It’s more likely that your Dockerfile will rely on a
setuid/setgid binary than your application. Therefore, you can always perform this step near the end, after any such calls and before changing the user (removing setuid binaries is pointless if the application runs with root privileges).
The linux kernel defines various capabilities (CAP_AUDIT_CONTROL CAP_CHOWN CAP_FSETID CAP_LEASE CAP_MKNOD, etc). Directly from the man, for the purpose of performing permission checks, traditional UNIX implementations distinguish two categories of processes: privileged processes (whose effective user ID is 0, referred to as superuser or root), and unprivileged processes (whose effective UID is nonzero). Privileged processes bypass all kernel permission checks, while unprivileged processes are subject to full permission checking based on the process’s credentials (usually: effective UID, effective GID, and supplementary group list).
Starting with kernel 2.2, Linux divides the privileges traditionally associated with superuser into distinct units, known as capabilities, which can be independently enabled and disabled. Capabilities are a per-thread attribute.
Docker containers get a bunch of these capabilities by default, but some of them are not present: try run this command from a shell.
--privileged let you run with almost all of them. The flag
--cap-drop can respectively add and remove them. Thus if run something like
we are preventing from changing ownership using the
chmod command and we will obtain an error!!
Secure computing mode (
seccomp) is a Linux kernel feature. What it does? Shortly, seccomp allows a process to make a one-way transition into a secure state where it cannot make any system calls except exit(), sigreturn(), read() and write() to already-open file descriptors.
This feature is available only if Docker has been built with
seccomp and the kernel is configured with CONFIG_SECCOMP enabled. To check if your kernel supports
The nice thing is that you can use it to restrict the actions available within the container. The
seccomp() system call operates on the
seccomp state of the calling process. You can use this feature to restrict your application’s access by running with this
There’s default seccomp profile (it can be found here) that provides a sane default for running containers with seccomp and disables around 44 system calls out of 300+ (as stated in the Docker doc).
Now the point is: what do you need inside your Docker? Who knows. Good luck
But hey! There’s a tool for everything: docker-slim can help you build your secomp profile.
If you only want to auto-generate a Seccomp profile (along with other interesting image metadata) use the profile command.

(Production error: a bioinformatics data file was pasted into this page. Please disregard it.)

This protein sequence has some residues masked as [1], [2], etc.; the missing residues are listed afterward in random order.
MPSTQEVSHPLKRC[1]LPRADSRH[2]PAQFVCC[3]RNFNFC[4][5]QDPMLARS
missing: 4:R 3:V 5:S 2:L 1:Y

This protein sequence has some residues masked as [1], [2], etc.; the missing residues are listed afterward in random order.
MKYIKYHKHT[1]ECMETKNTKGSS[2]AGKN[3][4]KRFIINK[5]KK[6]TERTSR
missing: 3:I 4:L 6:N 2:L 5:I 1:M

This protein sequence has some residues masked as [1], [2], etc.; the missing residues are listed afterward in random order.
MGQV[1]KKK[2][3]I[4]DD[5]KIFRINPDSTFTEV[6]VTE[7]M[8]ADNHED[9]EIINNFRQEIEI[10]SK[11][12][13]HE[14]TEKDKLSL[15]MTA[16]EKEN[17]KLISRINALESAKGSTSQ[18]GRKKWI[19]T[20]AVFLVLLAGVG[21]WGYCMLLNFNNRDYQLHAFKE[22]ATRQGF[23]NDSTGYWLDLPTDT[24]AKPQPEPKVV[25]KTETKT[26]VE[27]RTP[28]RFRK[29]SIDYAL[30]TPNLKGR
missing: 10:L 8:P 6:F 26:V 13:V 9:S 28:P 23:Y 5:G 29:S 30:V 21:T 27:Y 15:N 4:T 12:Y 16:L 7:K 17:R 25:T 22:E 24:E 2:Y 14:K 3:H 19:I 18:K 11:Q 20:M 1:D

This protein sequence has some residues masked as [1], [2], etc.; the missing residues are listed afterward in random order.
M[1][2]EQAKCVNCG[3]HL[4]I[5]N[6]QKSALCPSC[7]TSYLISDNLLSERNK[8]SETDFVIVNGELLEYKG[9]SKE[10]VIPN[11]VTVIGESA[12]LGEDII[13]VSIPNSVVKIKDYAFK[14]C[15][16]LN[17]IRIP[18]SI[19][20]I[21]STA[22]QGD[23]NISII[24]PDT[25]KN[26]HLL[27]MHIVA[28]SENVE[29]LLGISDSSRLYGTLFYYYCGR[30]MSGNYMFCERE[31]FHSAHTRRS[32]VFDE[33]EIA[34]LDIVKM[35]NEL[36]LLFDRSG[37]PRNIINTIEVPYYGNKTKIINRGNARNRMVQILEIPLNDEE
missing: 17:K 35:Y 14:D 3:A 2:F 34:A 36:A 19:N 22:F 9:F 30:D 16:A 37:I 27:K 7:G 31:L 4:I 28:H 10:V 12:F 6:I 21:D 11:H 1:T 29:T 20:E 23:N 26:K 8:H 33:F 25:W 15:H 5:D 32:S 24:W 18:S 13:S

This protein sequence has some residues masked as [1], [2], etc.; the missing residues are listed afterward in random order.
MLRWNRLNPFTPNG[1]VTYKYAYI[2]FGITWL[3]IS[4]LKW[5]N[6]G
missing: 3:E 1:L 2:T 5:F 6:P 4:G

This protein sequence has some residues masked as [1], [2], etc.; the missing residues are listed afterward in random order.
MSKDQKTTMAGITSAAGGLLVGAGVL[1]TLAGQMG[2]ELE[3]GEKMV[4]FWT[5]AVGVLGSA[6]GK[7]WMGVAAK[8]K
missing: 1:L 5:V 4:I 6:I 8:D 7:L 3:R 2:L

Feel free to copy the generated profile. You can use the generated Seccomp profile with your original image or with the minified image. But docker-slim do so much more like minifying your images: if you want to auto-generate a Seccomp profile AND minify your image use the build command (more in the official repo)
Another important thing that can be done to avoid attacks (specialy DoS attacks or similar) is limiting resources. This is something that can be done by docker natively - even outside of orchestration environment and can be useful when you have high and low priority containers.
How can you keep under control - and thus act differently if you notice something weird - CPUs across containers? Well, containers get a default relative weighting of 1024. Share this value is as simple as run:
You can have another image running at default 1024, and this will imply 66% for it and 33% a. With other two flags you can control even how many CPU and time period dimension available for use for each container:
or even the more recent
--cpus 1.0 to specify the amount of cpus you want to use directly. Nice, but working over the memory could be more useful.
By default, a container can use as much memory and swap as it likes. This could potentially let the attacker or some other bugs to cause memory problems and thus stop your application working properly. If you accept to encounter some performance overhead problems, you can control both memory and swap by doing using flags like:
and avoid bad things like - just to say - fork bombs attacks.
There’s no a safe place to store secret. You should avoid copy them inside, thus the first things is to load them inside the magical safe place called ENVIRONMENT or ENV - as stated in the 12factor-app. Everyone did almost ones something like:
At least, I do this every day. It’s super simple and easy to use, but if you do:
The major problem is that it makes the secret too visible from the linked containers and also as output of
env command - then of course you cat your credentials files every day thus everything is in there in the history XD.
Now the point is: if not inside the ENV, where the f**k do I have to place my secrets?!?! Maybe mounting a read-only file could seem an option:
but who likes files?! And this nested_dir_in_host/key_file is really secure? The solution is using a Vault (never did it) or even better port your authentication out - and define roles and authorization outside. The process should be something like I trust my immutable object and I provide to him temporary credentials it can use to do things. This is to decouple your image (your vulnerable part) from your system (locked part).
Unfortunately, even by apply everything you haven’t solved the initial problem: because in the end you cannot lock everything. The general guidance is to - first of all - avoid vulnerable software: in fact, if you have a bug in your application the only real solution is to replace the library because running old and known-vulnerable code will get you hacked. Then prefer minimal images (like alpine ones are often the most checked and not vulnerable, but of course it depends on the images you are using). And finally, since it’s almost an impossible task keeping the images you build up-to-date with CVEs and actually is even harder to know what libraries are in use, you can leverage an image scanner that automatically scan images for known vulnerabilities.
Thank you everybody for reading!